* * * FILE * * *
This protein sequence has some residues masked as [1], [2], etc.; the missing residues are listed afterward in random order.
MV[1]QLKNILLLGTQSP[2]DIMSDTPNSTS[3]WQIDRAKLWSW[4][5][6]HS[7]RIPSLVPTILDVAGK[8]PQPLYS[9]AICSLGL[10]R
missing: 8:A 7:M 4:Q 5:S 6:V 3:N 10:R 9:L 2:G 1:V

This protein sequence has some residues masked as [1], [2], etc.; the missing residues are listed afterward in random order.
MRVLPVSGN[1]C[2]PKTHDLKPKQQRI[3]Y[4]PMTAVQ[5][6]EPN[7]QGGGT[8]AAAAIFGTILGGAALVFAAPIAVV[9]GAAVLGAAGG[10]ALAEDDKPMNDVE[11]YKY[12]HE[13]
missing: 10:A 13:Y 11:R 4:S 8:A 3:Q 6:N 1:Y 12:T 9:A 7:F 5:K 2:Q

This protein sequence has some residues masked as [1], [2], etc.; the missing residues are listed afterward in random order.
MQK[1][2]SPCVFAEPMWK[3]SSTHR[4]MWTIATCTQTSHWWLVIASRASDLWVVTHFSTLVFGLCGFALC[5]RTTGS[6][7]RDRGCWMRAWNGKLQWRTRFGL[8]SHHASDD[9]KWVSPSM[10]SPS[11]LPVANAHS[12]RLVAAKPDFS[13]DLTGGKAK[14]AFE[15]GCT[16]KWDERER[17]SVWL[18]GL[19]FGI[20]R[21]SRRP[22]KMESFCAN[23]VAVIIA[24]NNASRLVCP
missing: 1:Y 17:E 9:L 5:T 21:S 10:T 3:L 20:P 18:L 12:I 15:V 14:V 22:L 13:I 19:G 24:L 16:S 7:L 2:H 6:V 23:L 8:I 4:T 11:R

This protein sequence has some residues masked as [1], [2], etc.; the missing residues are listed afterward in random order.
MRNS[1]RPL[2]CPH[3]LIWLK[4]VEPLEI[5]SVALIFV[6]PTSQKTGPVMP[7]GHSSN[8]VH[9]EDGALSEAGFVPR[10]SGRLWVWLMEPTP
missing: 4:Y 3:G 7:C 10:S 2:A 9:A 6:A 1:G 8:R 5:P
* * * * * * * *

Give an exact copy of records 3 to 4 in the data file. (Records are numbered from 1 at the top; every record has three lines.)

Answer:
This protein sequence has some residues masked as [1], [2], etc.; the missing residues are listed afterward in random order.
MQK[1][2]SPCVFAEPMWK[3]SSTHR[4]MWTIATCTQTSHWWLVIASRASDLWVVTHFSTLVFGLCGFALC[5]RTTGS[6][7]RDRGCWMRAWNGKLQWRTRFGL[8]SHHASDD[9]KWVSPSM[10]SPS[11]LPVANAHS[12]RLVAAKPDFS[13]DLTGGKAK[14]AFE[15]GCT[16]KWDERER[17]SVWL[18]GL[19]FGI[20]R[21]SRRP[22]KMESFCAN[23]VAVIIA[24]NNASRLVCP
missing: 1:Y 17:E 9:L 5:T 21:S 10:T 3:L 20:P 18:L 12:I 15:V 14:V 22:L 13:I 19:G 24:L 16:S 7:L 2:H 6:V 23:L 8:I 4:T 11:R

This protein sequence has some residues masked as [1], [2], etc.; the missing residues are listed afterward in random order.
MRNS[1]RPL[2]CPH[3]LIWLK[4]VEPLEI[5]SVALIFV[6]PTSQKTGPVMP[7]GHSSN[8]VH[9]EDGALSEAGFVPR[10]SGRLWVWLMEPTP
missing: 4:Y 3:G 7:C 10:S 2:A 9:A 6:A 1:G 8:R 5:P